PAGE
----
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Saddam's Half Brother Caught

Saddam's Half Brother Caught

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(AP) Saddam Hussein's half brother exulted in power, wealth and violence -- all the things that came naturally to many of the Iraqi leader's relatives.

Barzan Ibrahim Hasan, captured Thursday in Baghdad by U.S. special forces, "might have been more diplomatic, more financially astute," than other members of Saddam's immediate family, "but that's not saying much," said Charles Forrest of the International Campaign to Indict Iraqi War Criminals.

"He was a thug," Forrest said.

Brig. Gen. Vincent Brooks of the U.S. Central Command said the 53-year-old Hasan was captured alone in Baghdad on Thursday, and no casualties were sustained by the special forces who detained him or the U.S. Marines who supported them.

Hasan's career illustrates another fact of life in Saddam's Iraq: Being close to the president did not always mean being safe -- over the years, the first family's feuds and rivalries have meant detention and even death for Saddam's brothers, sons or cousins -- and it certainly doesn't mean they are safe now.

The U.S.-led coalition is "relentlessly pursuing" fugitives, Brooks said. Rights groups say they should stand trial for crimes against humanity.

Barzan Hasan was the second of Saddam's three half brothers to be taken into custody; former Interior Minister Watban Ibrahim Hasan was apprehended last week in Mosul in northern Iraq. The third, former security chief Sab'awi Ibrahim Hasan, is being sought, as are Saddam's sons Odai and Qusai.

Hasan, a former fare collector on a Baghdad minibus, directed dozens of operations in Europe and elsewhere against Iraqi dissidents as head of Saddam's intelligence service from 1979 to 1983.

He later fell out of favor. His often unruly behavior, as well as his drinking and womanizing, sometimes embarrassed Saddam.

Nonetheless, he served in the 1990s as Iraq's ambassador to U.N. agencies -- including the U.N. human rights committee -- in Geneva.

And he remained a presidential adviser at the time of his capture; he is one of 52 notorious members of Saddam's regime depicted on a deck of playing cards distributed to American soldiers. Brooks said Hasan has "extensive knowledge" of the toppled regime's inner workings.

Saddam, the only child of his mother's first marriage, "trusted the family more than anybody else, so he relied on them" said Bakhtiar Amin, an Iraqi exile. "It wasn't a government, it was more a group of thugs running the country."

Amin's Paris-based International Alliance for Justice has long sought trials for Iraqi officials. He says Saddam, his half brothers, his sons, cousins and other lieutenants should face charges of crimes against humanity.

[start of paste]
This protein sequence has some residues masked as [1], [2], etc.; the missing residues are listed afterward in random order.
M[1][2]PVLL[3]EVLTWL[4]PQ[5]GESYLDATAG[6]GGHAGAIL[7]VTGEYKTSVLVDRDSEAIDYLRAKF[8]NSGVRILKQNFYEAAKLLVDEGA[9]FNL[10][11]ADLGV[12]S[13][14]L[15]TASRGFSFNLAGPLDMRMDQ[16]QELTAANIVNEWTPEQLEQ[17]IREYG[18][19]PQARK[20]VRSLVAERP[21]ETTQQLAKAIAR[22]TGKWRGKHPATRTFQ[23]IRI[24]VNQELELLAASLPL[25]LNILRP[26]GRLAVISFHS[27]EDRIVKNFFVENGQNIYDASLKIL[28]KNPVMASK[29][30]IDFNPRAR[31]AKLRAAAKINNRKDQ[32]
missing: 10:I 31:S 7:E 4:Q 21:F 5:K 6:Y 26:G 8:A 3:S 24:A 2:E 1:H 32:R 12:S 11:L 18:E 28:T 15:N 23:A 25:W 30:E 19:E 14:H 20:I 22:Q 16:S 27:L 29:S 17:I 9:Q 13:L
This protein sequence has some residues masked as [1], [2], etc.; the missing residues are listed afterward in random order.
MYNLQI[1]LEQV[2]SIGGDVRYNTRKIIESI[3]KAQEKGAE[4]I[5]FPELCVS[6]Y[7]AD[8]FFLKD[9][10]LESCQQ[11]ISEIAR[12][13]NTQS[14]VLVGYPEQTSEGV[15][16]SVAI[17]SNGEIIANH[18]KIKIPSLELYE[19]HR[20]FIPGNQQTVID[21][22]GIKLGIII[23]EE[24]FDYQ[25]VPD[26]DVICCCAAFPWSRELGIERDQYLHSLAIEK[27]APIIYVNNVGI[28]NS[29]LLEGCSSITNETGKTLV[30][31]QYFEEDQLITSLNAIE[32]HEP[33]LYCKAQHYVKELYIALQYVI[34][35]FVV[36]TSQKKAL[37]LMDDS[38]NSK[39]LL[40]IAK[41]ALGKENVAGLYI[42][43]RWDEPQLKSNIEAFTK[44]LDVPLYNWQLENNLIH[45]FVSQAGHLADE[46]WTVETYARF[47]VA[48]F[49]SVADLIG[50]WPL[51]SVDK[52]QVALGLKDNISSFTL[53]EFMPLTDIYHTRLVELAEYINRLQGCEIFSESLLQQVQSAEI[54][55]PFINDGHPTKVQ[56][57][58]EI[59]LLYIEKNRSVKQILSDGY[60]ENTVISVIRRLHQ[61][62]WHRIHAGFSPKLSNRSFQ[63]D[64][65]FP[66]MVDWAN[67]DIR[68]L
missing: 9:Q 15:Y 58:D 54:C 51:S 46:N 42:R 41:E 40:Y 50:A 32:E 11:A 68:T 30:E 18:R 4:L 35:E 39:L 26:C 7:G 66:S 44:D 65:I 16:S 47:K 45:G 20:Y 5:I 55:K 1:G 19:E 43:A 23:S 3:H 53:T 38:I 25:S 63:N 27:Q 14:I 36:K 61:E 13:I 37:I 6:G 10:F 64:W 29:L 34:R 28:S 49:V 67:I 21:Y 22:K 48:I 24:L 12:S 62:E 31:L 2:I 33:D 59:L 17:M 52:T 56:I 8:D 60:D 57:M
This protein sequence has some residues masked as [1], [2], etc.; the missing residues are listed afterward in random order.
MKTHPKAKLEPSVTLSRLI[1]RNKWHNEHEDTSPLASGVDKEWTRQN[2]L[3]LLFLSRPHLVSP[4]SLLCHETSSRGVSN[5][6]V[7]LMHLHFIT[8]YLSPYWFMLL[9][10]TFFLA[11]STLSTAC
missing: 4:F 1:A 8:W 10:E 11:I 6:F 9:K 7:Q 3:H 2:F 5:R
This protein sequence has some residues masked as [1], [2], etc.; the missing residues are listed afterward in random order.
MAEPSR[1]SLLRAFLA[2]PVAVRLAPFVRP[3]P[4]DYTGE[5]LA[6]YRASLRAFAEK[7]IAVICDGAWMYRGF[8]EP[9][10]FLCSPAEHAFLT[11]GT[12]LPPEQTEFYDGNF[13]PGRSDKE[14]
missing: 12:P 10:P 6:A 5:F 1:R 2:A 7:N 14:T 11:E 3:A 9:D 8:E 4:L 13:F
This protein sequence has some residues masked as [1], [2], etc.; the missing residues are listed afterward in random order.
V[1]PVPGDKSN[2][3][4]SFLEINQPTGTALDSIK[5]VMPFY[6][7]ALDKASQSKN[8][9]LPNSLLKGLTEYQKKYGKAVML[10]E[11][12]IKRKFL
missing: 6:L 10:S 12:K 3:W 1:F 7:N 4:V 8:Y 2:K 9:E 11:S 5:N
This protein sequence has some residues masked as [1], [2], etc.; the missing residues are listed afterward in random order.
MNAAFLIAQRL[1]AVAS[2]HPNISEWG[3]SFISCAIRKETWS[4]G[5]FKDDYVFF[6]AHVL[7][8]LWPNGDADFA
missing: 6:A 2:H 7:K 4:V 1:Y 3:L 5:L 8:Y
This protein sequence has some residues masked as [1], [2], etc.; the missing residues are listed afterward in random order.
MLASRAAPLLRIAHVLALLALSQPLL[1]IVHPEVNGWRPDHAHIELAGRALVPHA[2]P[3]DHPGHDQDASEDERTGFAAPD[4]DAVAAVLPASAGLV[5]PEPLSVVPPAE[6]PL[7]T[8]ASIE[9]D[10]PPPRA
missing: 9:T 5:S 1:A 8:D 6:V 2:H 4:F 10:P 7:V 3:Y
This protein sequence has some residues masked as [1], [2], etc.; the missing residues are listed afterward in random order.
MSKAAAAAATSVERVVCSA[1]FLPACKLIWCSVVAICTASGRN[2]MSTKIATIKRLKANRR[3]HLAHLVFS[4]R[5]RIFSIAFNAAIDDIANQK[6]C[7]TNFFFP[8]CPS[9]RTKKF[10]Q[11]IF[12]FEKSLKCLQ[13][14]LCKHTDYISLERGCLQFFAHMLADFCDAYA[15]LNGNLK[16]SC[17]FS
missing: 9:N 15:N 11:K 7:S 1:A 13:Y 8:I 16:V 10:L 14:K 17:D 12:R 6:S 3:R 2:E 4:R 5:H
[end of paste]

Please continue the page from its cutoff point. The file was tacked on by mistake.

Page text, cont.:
Amin's father-in-law, Talib al-Soheil, who helped plot a 1993 coup attempt against Saddam before fleeing with his family, was killed in 1995 in Lebanon, apparently by Saddam's agents in the Iraqi Embassy in Beirut.

Amin said a trial of Barzan Hasan would reveal what many believe was an extensive spying and terror network run from Iraqi embassies around the world.

"These things need to be clarified, there needs to be light shed on these crimes, and not just in the case of my father-in-law," Amin said.

Forrest said Barzan Hasan -- the chief organizer, it is said, of a clandestine group of companies and funds that handled Saddam's wealth -- likely can provide information on billions of dollars Saddam is believed to have hidden outside Iraq.

Saddam, it is clear, entrusted only his family with his wealth and security.

His son Qusai had for years been in charge of the Republican Guard and his father's personal security; just before the war, he was put in charge of defending the capital. Odai, who was older, was seen as too unstable to be given such responsibilities, but nonetheless ran a paramilitary unit that assassinated his father's enemies, put down protests and ruthlessly cracked down on dissidents.

Relations between Odai and his uncles were known to be bad. Odai reportedly divorced Barzan Hasan's daughter Saja in 1995 after she complained of being beaten. Odai reportedly shot and wounded Watban Hasan after a feud over the divorce and over family business.

When Barzan Hasan was recalled from his diplomatic post in Switzerland in 1999, his return to Baghdad was delayed for months, sparking rumors he feared Odai or wanted to defect. While he delayed his return, dissidents said at the time, Saddam put Sab'awi and Watban Hasan under house arrest.

Saddam did not tolerate disloyalty. In August 1995, two of his sons-in-law, both also his cousins, defected to Jordan with their wives. Returning home in the belief they had been pardoned, both men were dead in 72 hours.

Though Saddam promoted his relatives, he expected them to remain subservient.

Gen. Adnan Khairallah, who was the brother of Saddam's wife as well as Saddam's cousin, was killed in a mysterious helicopter crash in 1989. Many thought Saddam eliminated Khairallah because he was becoming too popular.

(Copyright 2003 by The Associated Press. All Rights Reserved.)

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